The donations, from the Open Society Foundations and an anonymous donor, will provide funds to immigrants living in the City of Tucson and the City of South Tucson. These are people who have been significantly impacted by COVID-19 but are often excluded from federal aid.
The $1.25 million will be disbursed through grants to those who were not eligible to receive federal CARES Act stimulus checks earlier this year, and who face additional barriers to financial assistance programs, according to a city press release.
The Sunnyside Foundation has been designated as the administrator of the funds. Details on how to receive aid can be found at www.sunnysidefoundation.org.
“Entire families in our community are being evicted from their homes, losing jobs, and having to decide between buying groceries or paying utility bills,” said Sunnyside Foundation Executive Director Kerri Lopez-Howell in a press release. “We are honored to steward these resources and eager to work alongside grassroots community leaders, organizers, and advocates to ensure that those most impacted receive these dollars.”
Ducey: Get a Flu Shot
Gov. Doug Ducey and public health experts are asking Arizonans to get a flu shot to help keep hospital capacity low and available for those with COVID.
The governor said the Arizona Department of Health Services will be implementing an aggressive plan of action during this flu season by distributing the vaccination for free to all Arizonans through doctor’s offices, pharmacies, local health departments and community healthcare centers statewide.
“We don’t want cost to be something that gets in the way of this,” Gov. Ducey said during Monday’s press conference. “If you are uninsured or underinsured we want you to get a flu shot and it’s the best thing you can do to add more help to our situation in Arizona.”
Gov. Ducey said the overlap with COVID produces greater challenges than a typical flu season and preventing the flu is more important than ever. More than 4,000 people were hospitalized with flu symptoms in Arizona last year and roughly 700 people die from the illness each year, according to the governor.
The state will reimburse Arizona Health Care Cost Containment System providers offering free flu shots to AHCCCS members, while giving AHCCCS members a $10 gift card for their troubles after they've been vaccinated, said Gov. Ducey. The governor announced he is also allowing certified pharmacists the ability to administer the vaccine to AHCCCS-enrolled children.
“These actions have led to a 50 percent increase of flu shot administration rates in other states,” Gov. Ducey said. “We’re confident they’ll make a big difference in Arizona as well.”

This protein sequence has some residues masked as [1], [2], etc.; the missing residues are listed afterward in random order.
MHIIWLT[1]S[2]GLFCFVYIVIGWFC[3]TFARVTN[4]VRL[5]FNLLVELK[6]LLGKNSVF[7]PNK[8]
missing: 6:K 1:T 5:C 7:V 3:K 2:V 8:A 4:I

Certain COVID-19 testing sites will also offer flu shots to those getting tested for coronavirus in starting in September, said Gov. Ducey. The Arizona Department of Health Services will expand online resources to help the public find free vaccine distribution locations as well as help businesses set up their own flu shot clinics for employees, according to the governor.
“I want to emphasize Arizona’s most important partner in this fight is you, the people of Arizona” Gov. Ducey said. “You’ve made a big difference in where we are today and you could make a huge difference in where we’ll be tomorrow going forward.”
Get tested: Pima County has several testing centers
Pima County has three free testing centers with easy-to-schedule appointments—often with same-day availability—with results in 48 to 72 hours.
You’ll have a nasal swab test at the Kino Event Center, 2805 E. Ajo Way, and the Udall Center, 7200 E. Tanque Verde Road. The center at the northside Ellie Towne Flowing Wells Community Center, 1660 W. Ruthrauff Road, involves a saliva test designed by ASU.
Schedule an appointment at pima.gov/covid19testing.
The centers are also tied into Pima County’s developing contact tracing operation, which aims to be able to identify potential clusters and warn people if they have been in contact with someone who is COVID-positive.
If you’re interested in a test to determine if you’ve already had COVID-19, the UA has expanded a free COVID-19 antibody testing program to include 15 new categories of essential workers considered at high risk for exposure. The antibody test, developed by researchers at UA Health Sciences, determines who has been exposed to and developed an immune response against COVID-19.
In addition to healthcare workers and first responders, the test program is now open to educators, childcare workers, agriculture, grocery and foodservice workers, hospitality employees, solid-waste collection workers, transportation services workers and members of the National Guard. More information and registration for the test is available
—with additional reporting from Kathleen B. Kunz, Austin Counts, Jeff Gardner and Tara Foulkrod